bildungsroman


I’m revising a story that was rejected twice this summer—by NewMyths and Strange Horizons. Peculiar, considering the fact that it won first place in a college competition. But at the time, I was up against only five contenders. These sci-fi/fantasy magazines get hundreds of submissions a month, and mine is just one of many. So I’ve decided to make it stand out a bit from the pack. Instead of being a simple coming-of-age tale about a male protagonist in a sun-worshiping tribe, it’s now a coming-of-age tale about a female protagonist in a matriarchal, cave-dwelling tribe surviving what remains of a post-apocalyptic world. The original version included a whole lot of hubris building up to inexorable defeat; the current work-in-progress has all of that and more: cannibalism.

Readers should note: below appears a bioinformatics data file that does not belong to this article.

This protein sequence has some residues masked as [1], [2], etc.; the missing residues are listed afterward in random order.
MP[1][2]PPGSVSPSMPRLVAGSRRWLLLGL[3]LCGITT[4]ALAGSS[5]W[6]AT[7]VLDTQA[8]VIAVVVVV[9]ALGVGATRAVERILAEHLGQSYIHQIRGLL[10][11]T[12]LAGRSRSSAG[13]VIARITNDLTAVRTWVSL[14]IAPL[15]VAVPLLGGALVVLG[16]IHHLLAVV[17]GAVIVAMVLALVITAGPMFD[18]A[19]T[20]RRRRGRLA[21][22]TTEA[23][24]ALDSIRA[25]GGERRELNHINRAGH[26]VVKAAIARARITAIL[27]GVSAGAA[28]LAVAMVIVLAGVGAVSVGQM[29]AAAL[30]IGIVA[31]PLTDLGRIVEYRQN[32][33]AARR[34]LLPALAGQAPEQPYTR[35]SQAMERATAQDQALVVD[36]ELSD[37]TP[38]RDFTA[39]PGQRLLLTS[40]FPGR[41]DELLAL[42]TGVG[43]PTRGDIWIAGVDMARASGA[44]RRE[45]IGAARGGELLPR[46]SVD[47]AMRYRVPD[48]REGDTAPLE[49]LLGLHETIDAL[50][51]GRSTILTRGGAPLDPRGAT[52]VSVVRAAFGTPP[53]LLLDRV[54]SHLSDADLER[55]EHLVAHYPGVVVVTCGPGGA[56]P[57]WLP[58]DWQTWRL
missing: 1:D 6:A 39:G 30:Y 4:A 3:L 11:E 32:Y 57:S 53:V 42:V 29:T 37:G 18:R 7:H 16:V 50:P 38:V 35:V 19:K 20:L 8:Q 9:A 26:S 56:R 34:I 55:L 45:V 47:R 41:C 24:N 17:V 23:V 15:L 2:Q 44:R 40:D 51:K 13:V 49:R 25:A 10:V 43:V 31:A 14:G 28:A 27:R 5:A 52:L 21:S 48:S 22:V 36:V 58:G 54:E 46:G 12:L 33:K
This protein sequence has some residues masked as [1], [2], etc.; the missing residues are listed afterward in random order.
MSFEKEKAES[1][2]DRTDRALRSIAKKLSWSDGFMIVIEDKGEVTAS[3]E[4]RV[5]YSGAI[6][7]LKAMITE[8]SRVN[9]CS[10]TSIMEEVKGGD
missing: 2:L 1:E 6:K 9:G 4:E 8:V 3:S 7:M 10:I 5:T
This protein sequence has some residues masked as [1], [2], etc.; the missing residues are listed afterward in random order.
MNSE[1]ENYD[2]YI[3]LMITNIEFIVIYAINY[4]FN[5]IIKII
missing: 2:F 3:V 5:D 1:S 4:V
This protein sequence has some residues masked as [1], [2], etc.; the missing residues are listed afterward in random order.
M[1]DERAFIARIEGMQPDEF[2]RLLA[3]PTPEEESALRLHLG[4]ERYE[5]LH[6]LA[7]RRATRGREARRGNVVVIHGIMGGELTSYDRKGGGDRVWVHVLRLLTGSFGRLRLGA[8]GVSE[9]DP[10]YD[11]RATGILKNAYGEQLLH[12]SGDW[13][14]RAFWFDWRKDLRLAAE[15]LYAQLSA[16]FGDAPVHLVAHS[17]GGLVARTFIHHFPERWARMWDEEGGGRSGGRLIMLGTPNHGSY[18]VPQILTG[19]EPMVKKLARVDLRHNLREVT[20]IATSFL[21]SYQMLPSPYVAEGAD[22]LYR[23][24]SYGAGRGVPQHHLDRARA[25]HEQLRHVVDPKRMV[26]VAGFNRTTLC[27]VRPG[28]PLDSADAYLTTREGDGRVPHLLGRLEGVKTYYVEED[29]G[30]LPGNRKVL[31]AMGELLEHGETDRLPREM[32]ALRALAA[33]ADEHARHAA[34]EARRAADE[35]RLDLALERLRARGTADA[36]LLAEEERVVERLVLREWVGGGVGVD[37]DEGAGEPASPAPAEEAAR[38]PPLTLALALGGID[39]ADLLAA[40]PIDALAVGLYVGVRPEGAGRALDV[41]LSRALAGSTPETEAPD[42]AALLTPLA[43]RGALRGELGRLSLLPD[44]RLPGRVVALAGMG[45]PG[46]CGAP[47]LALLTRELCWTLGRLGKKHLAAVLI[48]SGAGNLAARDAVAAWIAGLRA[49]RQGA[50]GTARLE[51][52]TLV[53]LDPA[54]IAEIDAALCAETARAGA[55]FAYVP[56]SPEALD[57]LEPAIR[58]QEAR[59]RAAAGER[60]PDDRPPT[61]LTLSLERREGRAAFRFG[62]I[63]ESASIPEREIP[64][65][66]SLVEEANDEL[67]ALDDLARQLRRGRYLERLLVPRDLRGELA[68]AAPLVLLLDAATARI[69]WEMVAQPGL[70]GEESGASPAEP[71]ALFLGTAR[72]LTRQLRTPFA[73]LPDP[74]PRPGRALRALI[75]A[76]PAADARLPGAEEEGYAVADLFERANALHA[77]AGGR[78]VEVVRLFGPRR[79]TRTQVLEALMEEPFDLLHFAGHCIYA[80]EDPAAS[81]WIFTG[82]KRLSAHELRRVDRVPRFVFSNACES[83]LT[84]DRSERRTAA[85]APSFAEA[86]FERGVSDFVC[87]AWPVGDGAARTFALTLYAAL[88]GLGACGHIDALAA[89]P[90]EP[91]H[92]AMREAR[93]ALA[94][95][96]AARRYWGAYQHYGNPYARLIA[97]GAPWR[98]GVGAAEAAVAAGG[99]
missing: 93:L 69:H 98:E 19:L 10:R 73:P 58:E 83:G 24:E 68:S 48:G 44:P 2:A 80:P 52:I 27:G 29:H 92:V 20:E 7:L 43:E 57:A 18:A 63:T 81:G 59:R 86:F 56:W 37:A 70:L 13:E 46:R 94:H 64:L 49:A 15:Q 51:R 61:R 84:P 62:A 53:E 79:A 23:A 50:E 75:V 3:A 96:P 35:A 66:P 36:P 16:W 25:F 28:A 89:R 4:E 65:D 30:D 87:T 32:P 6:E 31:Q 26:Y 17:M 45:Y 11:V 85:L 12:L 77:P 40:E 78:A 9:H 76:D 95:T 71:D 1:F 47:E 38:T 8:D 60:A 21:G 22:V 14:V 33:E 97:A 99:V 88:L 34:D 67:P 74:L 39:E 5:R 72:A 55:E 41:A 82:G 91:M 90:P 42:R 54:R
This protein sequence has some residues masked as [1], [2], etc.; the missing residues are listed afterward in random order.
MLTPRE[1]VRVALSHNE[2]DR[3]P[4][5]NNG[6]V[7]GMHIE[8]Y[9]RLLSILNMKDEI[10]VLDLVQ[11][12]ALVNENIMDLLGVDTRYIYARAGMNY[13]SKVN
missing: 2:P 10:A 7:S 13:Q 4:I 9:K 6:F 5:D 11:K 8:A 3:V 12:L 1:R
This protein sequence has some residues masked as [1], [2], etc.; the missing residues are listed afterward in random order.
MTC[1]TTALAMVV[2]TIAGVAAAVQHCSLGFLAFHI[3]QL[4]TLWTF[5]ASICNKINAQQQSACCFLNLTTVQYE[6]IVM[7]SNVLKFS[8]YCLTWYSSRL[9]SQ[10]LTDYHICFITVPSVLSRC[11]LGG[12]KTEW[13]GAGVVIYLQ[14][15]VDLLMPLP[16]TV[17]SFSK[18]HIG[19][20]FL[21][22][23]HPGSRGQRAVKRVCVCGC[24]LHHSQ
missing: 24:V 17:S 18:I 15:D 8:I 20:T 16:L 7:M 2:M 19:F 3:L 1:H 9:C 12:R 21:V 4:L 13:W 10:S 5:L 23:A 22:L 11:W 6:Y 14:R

I’ll never forget reading The Hobbit with my 8th graders one year, and we came to the chapter where Bombur the dwarf accidentally drinks from enchanted waters and falls into a deep sleep. By that point, Bilbo and the others are nearly starving to death and stumbling along, barely able to function. Yet they carry Bombur. “Why?” asked a student. “Why don’t they just eat him?” Obviously, this led to a serious class discussion, the theme of which being: Cannibalism is not an option. Ever.

So here I am revising my story, and what do I intend to include? Cannibalism. Not glorified in any way, of course; but it’s going to be integral, nonetheless. The protagonist has ignorantly accepted the status quo her entire life without questioning it. But now she must face the reality of her tribe’s ways, and she must make a choice: turn a blind eye to evil, or make a stand against it despite overwhelming odds. And maybe scream, “Soylent green is people!” while she’s at it.